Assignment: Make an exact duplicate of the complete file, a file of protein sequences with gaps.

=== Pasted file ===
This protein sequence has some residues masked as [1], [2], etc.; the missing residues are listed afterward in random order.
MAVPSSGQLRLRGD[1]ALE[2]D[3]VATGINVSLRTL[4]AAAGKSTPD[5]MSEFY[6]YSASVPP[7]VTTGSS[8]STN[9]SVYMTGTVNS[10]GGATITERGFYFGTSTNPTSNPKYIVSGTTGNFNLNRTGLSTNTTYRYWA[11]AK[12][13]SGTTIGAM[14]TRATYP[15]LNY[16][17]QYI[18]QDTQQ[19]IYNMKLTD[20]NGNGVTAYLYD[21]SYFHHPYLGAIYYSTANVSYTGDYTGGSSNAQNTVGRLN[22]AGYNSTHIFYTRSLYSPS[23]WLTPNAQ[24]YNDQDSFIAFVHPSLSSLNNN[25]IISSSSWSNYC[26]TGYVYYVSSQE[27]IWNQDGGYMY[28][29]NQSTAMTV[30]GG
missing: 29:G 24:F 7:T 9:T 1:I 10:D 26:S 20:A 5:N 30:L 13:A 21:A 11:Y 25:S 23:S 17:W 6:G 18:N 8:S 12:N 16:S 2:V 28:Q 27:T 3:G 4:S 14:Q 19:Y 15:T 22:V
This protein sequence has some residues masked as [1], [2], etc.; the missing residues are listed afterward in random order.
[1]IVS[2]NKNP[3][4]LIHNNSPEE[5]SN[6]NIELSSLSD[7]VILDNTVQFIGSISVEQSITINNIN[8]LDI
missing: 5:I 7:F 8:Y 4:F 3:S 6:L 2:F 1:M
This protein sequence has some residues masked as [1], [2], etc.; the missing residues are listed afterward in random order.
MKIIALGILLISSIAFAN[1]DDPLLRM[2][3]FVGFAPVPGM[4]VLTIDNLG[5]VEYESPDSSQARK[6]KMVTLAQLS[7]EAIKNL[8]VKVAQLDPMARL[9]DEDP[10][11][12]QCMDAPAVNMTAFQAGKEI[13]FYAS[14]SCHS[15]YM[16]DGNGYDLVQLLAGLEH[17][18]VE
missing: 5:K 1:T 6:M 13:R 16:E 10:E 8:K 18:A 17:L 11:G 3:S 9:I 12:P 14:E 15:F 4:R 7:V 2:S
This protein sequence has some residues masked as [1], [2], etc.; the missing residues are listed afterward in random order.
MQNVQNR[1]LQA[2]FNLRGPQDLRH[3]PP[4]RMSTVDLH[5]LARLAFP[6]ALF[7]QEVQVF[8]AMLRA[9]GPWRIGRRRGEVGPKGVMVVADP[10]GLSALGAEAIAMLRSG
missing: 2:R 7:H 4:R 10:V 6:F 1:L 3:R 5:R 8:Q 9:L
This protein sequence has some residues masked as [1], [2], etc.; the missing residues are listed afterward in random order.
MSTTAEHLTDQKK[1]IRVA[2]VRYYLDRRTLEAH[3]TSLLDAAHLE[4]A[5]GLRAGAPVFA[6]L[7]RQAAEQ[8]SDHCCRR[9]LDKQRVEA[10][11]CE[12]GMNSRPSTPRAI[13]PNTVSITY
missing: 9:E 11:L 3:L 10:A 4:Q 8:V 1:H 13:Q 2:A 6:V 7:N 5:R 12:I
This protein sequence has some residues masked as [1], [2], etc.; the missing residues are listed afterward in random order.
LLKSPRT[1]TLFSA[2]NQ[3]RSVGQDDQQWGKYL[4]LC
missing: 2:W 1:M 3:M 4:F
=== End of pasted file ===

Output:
This protein sequence has some residues masked as [1], [2], etc.; the missing residues are listed afterward in random order.
MAVPSSGQLRLRGD[1]ALE[2]D[3]VATGINVSLRTL[4]AAAGKSTPD[5]MSEFY[6]YSASVPP[7]VTTGSS[8]STN[9]SVYMTGTVNS[10]GGATITERGFYFGTSTNPTSNPKYIVSGTTGNFNLNRTGLSTNTTYRYWA[11]AK[12][13]SGTTIGAM[14]TRATYP[15]LNY[16][17]QYI[18]QDTQQ[19]IYNMKLTD[20]NGNGVTAYLYD[21]SYFHHPYLGAIYYSTANVSYTGDYTGGSSNAQNTVGRLN[22]AGYNSTHIFYTRSLYSPS[23]WLTPNAQ[24]YNDQDSFIAFVHPSLSSLNNN[25]IISSSSWSNYC[26]TGYVYYVSSQE[27]IWNQDGGYMY[28][29]NQSTAMTV[30]GG
missing: 29:G 24:F 7:T 9:T 1:I 10:D 26:S 20:A 5:N 30:L 13:A 21:A 11:Y 25:S 23:S 17:W 6:G 18:N 8:S 12:N 16:S 2:V 28:Q 27:T 3:G 4:S 14:Q 19:Y 15:T 22:V
This protein sequence has some residues masked as [1], [2], etc.; the missing residues are listed afterward in random order.
[1]IVS[2]NKNP[3][4]LIHNNSPEE[5]SN[6]NIELSSLSD[7]VILDNTVQFIGSISVEQSITINNIN[8]LDI
missing: 5:I 7:F 8:Y 4:F 3:S 6:L 2:F 1:M
This protein sequence has some residues masked as [1], [2], etc.; the missing residues are listed afterward in random order.
MKIIALGILLISSIAFAN[1]DDPLLRM[2][3]FVGFAPVPGM[4]VLTIDNLG[5]VEYESPDSSQARK[6]KMVTLAQLS[7]EAIKNL[8]VKVAQLDPMARL[9]DEDP[10][11][12]QCMDAPAVNMTAFQAGKEI[13]FYAS[14]SCHS[15]YM[16]DGNGYDLVQLLAGLEH[17][18]VE
missing: 5:K 1:T 6:M 13:R 16:E 10:E 8:K 18:A 17:L 11:G 3:S 9:I 12:P 14:E 15:F 4:R 7:V 2:S
This protein sequence has some residues masked as [1], [2], etc.; the missing residues are listed afterward in random order.
MQNVQNR[1]LQA[2]FNLRGPQDLRH[3]PP[4]RMSTVDLH[5]LARLAFP[6]ALF[7]QEVQVF[8]AMLRA[9]GPWRIGRRRGEVGPKGVMVVADP[10]GLSALGAEAIAMLRSG
missing: 2:R 7:H 4:R 10:V 6:F 1:L 3:R 5:R 8:Q 9:L
This protein sequence has some residues masked as [1], [2], etc.; the missing residues are listed afterward in random order.
MSTTAEHLTDQKK[1]IRVA[2]VRYYLDRRTLEAH[3]TSLLDAAHLE[4]A[5]GLRAGAPVFA[6]L[7]RQAAEQ[8]SDHCCRR[9]LDKQRVEA[10][11]CE[12]GMNSRPSTPRAI[13]PNTVSITY
missing: 9:E 11:L 3:L 10:A 4:Q 8:V 1:H 13:Q 2:A 6:V 7:N 5:R 12:I
This protein sequence has some residues masked as [1], [2], etc.; the missing residues are listed afterward in random order.
LLKSPRT[1]TLFSA[2]NQ[3]RSVGQDDQQWGKYL[4]LC
missing: 2:W 1:M 3:M 4:F